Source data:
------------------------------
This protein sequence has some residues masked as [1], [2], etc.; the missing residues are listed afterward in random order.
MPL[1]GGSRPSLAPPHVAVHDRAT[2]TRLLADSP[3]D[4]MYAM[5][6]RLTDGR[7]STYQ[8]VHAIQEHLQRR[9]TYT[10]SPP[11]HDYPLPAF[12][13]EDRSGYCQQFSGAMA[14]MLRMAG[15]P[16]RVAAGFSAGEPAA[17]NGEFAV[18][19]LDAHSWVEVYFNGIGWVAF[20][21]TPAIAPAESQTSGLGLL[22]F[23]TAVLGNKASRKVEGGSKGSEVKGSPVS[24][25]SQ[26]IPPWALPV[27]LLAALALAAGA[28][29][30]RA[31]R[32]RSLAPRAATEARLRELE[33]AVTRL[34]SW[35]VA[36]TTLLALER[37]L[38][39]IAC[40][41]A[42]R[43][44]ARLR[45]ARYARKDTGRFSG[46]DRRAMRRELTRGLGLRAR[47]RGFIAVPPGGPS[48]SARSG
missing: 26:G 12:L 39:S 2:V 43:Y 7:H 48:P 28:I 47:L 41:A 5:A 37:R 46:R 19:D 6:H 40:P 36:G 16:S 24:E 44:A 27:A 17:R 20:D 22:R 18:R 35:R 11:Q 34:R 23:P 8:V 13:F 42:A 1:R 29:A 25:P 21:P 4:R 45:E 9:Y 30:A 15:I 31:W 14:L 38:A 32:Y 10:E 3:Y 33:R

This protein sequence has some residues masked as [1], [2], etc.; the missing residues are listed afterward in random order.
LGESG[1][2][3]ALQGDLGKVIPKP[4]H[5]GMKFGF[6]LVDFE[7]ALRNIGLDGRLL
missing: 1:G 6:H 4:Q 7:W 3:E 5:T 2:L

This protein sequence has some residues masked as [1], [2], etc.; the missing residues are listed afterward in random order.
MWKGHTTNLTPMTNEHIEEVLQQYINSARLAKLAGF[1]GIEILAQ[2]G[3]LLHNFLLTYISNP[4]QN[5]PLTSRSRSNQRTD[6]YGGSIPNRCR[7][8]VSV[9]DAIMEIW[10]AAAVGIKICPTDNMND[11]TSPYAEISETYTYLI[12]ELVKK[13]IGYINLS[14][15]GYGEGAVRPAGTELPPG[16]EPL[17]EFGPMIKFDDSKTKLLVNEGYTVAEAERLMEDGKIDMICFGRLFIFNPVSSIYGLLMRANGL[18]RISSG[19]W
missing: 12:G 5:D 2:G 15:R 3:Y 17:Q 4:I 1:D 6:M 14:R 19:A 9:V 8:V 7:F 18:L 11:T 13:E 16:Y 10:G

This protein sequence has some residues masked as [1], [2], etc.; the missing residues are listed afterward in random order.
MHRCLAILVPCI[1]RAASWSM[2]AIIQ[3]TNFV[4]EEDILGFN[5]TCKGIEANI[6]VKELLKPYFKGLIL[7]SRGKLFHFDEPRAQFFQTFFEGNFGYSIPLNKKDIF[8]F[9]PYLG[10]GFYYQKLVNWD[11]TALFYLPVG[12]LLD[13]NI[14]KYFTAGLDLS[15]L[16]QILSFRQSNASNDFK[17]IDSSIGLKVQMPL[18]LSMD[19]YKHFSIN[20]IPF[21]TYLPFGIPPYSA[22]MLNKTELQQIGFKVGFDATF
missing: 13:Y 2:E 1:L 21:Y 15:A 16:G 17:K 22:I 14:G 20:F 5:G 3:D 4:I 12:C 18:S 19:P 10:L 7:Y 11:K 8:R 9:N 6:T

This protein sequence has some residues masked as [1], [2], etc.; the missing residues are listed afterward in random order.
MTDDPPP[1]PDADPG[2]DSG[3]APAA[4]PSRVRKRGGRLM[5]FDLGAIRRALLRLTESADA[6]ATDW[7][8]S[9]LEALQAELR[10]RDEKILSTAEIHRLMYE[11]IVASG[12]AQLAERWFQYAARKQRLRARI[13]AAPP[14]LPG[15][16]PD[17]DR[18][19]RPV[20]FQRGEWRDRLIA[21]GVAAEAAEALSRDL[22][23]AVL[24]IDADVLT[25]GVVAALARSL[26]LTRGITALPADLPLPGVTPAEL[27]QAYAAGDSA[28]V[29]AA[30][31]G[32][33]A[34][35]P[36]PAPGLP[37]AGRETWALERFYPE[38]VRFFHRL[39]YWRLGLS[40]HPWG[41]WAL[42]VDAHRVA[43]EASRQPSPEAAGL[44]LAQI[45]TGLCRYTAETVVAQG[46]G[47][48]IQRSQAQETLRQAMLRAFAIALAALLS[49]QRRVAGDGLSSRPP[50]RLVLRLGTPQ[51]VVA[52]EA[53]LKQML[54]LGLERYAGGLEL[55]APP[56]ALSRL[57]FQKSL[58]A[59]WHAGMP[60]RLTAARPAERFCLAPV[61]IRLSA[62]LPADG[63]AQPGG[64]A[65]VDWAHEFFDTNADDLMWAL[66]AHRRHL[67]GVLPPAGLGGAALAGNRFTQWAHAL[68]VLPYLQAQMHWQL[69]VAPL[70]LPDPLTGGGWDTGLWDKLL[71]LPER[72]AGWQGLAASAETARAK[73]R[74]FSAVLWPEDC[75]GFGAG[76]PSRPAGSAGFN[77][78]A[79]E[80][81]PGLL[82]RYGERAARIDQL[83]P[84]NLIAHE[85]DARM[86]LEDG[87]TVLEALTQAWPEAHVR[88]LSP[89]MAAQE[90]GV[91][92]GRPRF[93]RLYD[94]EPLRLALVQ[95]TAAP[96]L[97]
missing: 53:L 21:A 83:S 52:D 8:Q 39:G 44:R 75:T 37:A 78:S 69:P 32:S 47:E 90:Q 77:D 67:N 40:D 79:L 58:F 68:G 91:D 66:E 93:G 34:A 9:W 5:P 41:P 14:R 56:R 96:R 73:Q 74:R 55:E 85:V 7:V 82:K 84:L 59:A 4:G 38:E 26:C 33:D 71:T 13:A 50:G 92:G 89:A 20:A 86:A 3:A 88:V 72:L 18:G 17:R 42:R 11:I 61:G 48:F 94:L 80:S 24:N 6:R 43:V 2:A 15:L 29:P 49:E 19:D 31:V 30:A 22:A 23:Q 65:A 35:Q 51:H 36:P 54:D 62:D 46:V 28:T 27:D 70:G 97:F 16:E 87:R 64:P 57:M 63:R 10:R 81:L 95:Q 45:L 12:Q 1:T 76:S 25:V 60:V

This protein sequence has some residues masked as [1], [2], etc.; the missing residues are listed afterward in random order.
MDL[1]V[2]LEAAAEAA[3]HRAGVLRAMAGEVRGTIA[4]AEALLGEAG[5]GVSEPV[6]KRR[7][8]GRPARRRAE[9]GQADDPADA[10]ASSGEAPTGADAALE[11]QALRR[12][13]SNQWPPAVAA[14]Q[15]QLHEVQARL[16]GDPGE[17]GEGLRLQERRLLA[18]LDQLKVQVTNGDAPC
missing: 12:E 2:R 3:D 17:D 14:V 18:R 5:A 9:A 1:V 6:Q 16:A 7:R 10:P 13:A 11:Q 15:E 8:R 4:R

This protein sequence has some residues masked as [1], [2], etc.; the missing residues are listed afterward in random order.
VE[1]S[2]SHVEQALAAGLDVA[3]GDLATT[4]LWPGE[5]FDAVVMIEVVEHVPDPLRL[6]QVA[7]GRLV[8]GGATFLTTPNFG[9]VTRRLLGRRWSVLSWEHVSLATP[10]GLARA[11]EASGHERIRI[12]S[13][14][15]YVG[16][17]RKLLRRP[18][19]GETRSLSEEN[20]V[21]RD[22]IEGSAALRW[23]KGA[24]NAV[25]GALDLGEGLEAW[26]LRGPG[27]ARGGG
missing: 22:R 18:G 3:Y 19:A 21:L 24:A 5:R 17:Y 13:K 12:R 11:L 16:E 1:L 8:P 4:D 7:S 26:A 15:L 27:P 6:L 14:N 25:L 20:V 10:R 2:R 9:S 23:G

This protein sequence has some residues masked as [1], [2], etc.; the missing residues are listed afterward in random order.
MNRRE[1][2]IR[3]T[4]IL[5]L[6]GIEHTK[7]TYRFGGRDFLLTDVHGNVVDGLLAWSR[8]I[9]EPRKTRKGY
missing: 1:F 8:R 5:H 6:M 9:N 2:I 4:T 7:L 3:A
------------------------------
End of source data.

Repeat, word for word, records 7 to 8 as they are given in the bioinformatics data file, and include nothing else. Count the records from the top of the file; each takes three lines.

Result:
This protein sequence has some residues masked as [1], [2], etc.; the missing residues are listed afterward in random order.
VE[1]S[2]SHVEQALAAGLDVA[3]GDLATT[4]LWPGE[5]FDAVVMIEVVEHVPDPLRL[6]QVA[7]GRLV[8]GGATFLTTPNFG[9]VTRRLLGRRWSVLSWEHVSLATP[10]GLARA[11]EASGHERIRI[12]S[13][14][15]YVG[16][17]RKLLRRP[18][19]GETRSLSEEN[20]V[21]RD[22]IEGSAALRW[23]KGA[24]NAV[25]GALDLGEGLEAW[26]LRGPG[27]ARGGG
missing: 22:R 18:G 3:Y 19:A 21:L 24:A 5:R 17:Y 13:K 12:R 11:L 16:E 1:L 8:P 4:D 7:S 26:A 15:L 27:P 6:L 14:N 25:L 20:V 10:R 2:R 9:S 23:G

This protein sequence has some residues masked as [1], [2], etc.; the missing residues are listed afterward in random order.
MNRRE[1][2]IR[3]T[4]IL[5]L[6]GIEHTK[7]TYRFGGRDFLLTDVHGNVVDGLLAWSR[8]I[9]EPRKTRKGY
missing: 1:F 8:R 5:H 6:M 9:N 2:I 4:T 7:L 3:A